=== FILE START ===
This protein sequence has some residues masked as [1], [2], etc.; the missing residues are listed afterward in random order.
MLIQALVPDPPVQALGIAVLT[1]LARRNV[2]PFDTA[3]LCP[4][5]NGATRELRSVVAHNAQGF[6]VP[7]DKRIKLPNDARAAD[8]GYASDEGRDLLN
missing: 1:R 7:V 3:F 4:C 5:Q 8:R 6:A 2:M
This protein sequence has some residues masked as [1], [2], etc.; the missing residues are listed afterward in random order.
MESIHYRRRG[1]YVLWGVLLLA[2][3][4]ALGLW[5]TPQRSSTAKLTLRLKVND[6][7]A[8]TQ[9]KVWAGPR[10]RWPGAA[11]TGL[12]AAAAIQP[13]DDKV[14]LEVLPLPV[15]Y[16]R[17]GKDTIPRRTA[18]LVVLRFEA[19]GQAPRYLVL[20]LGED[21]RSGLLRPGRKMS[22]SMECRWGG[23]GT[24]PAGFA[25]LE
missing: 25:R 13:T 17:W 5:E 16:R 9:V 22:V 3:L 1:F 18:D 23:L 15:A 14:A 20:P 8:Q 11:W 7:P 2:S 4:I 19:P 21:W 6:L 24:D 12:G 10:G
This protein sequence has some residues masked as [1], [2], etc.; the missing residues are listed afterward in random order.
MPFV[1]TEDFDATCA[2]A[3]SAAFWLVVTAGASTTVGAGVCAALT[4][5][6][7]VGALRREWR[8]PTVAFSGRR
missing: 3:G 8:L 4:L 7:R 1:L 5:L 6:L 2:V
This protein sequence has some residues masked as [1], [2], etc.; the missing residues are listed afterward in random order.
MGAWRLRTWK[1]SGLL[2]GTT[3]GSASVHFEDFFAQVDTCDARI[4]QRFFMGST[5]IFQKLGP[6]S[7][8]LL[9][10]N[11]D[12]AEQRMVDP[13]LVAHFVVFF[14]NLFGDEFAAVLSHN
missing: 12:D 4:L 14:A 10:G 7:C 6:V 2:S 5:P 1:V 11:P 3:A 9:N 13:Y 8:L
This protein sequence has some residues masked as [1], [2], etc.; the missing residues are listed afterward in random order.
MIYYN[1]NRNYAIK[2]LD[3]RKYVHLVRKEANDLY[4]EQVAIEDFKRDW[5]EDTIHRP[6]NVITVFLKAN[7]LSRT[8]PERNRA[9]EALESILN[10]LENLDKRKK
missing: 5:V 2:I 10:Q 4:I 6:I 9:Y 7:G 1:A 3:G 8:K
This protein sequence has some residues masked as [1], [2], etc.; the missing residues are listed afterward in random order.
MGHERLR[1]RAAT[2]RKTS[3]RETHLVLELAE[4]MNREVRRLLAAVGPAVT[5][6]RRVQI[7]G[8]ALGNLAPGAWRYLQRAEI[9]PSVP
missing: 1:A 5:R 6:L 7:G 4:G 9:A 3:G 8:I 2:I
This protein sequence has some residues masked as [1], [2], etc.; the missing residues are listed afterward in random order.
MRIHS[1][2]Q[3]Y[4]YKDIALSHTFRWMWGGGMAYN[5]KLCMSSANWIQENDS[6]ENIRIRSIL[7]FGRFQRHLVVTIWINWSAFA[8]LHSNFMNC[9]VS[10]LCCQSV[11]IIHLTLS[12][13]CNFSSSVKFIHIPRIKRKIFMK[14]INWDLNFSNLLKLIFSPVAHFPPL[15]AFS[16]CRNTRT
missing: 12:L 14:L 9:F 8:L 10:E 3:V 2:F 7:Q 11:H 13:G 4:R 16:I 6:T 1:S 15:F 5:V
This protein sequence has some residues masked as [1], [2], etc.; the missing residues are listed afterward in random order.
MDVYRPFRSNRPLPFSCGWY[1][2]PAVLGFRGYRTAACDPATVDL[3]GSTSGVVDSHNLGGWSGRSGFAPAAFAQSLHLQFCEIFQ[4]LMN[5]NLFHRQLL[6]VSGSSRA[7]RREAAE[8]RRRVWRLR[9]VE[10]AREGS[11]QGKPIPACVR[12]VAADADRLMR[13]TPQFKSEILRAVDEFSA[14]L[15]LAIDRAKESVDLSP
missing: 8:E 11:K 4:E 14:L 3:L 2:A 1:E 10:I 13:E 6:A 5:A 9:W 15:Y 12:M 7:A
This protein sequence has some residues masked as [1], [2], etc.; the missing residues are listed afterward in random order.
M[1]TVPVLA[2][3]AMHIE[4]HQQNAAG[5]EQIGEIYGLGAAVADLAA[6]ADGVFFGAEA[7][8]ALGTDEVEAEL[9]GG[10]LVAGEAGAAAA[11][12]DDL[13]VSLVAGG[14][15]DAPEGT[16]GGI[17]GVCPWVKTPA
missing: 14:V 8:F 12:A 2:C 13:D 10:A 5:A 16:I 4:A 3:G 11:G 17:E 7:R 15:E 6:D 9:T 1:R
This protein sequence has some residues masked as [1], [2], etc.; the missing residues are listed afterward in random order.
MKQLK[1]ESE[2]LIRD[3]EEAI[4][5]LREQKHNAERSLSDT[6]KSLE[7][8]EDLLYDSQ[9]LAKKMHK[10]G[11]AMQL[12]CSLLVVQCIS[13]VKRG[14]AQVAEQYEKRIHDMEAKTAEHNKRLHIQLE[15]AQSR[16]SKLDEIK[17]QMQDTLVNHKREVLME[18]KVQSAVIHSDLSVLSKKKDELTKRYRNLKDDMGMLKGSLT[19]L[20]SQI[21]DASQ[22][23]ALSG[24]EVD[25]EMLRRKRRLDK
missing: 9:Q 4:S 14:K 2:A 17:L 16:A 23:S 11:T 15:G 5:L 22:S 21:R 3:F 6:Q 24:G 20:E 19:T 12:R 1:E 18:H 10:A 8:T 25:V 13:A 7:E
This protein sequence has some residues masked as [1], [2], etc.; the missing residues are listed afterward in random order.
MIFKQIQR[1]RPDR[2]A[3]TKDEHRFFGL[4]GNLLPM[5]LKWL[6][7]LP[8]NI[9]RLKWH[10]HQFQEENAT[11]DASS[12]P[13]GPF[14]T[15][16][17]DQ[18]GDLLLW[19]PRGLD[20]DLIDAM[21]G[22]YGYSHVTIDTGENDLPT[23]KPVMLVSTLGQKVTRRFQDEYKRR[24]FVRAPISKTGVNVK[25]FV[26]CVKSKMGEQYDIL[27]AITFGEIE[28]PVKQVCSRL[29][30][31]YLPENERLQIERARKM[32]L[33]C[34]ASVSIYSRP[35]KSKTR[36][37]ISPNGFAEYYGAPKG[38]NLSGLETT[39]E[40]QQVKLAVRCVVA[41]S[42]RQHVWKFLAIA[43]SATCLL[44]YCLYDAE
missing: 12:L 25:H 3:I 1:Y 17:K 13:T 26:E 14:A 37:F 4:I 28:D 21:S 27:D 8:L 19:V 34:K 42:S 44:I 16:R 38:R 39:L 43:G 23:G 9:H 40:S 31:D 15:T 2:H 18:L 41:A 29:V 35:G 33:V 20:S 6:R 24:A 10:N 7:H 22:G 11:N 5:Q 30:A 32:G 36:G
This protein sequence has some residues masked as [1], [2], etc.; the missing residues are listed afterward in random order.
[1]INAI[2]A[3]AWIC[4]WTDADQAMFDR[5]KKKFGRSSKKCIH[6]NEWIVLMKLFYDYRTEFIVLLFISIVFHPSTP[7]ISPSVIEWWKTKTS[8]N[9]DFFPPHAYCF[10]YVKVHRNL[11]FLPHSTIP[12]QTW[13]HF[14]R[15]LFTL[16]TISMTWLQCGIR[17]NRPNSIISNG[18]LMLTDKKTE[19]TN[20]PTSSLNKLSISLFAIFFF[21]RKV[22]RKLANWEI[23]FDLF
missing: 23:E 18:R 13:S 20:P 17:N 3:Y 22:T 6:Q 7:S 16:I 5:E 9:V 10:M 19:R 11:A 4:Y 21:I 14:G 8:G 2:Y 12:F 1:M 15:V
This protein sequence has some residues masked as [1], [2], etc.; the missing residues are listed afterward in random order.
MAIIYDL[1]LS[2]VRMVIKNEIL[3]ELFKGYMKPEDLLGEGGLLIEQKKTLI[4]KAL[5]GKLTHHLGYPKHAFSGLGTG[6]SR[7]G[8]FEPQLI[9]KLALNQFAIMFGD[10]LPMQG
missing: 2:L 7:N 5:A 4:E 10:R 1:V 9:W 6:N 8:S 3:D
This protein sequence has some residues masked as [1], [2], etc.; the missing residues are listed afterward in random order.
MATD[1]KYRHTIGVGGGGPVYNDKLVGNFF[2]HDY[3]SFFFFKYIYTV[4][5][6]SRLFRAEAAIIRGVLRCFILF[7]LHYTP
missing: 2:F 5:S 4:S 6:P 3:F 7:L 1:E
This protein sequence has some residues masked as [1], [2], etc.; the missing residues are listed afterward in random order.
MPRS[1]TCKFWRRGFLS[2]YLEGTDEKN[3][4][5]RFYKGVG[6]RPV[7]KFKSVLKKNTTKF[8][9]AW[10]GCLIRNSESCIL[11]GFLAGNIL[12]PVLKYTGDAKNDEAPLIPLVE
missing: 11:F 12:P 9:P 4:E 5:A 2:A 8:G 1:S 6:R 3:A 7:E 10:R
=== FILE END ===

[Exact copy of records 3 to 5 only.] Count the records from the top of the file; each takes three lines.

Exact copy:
This protein sequence has some residues masked as [1], [2], etc.; the missing residues are listed afterward in random order.
MPFV[1]TEDFDATCA[2]A[3]SAAFWLVVTAGASTTVGAGVCAALT[4][5][6][7]VGALRREWR[8]PTVAFSGRR
missing: 3:G 8:L 4:L 7:R 1:L 5:L 6:L 2:V
This protein sequence has some residues masked as [1], [2], etc.; the missing residues are listed afterward in random order.
MGAWRLRTWK[1]SGLL[2]GTT[3]GSASVHFEDFFAQVDTCDARI[4]QRFFMGST[5]IFQKLGP[6]S[7][8]LL[9][10]N[11]D[12]AEQRMVDP[13]LVAHFVVFF[14]NLFGDEFAAVLSHN
missing: 12:D 4:L 14:A 10:G 7:C 6:V 2:S 5:P 1:V 11:P 3:A 9:N 13:Y 8:L
This protein sequence has some residues masked as [1], [2], etc.; the missing residues are listed afterward in random order.
MIYYN[1]NRNYAIK[2]LD[3]RKYVHLVRKEANDLY[4]EQVAIEDFKRDW[5]EDTIHRP[6]NVITVFLKAN[7]LSRT[8]PERNRA[9]EALESILN[10]LENLDKRKK
missing: 5:V 2:I 10:Q 4:I 6:I 9:Y 7:G 1:A 3:G 8:K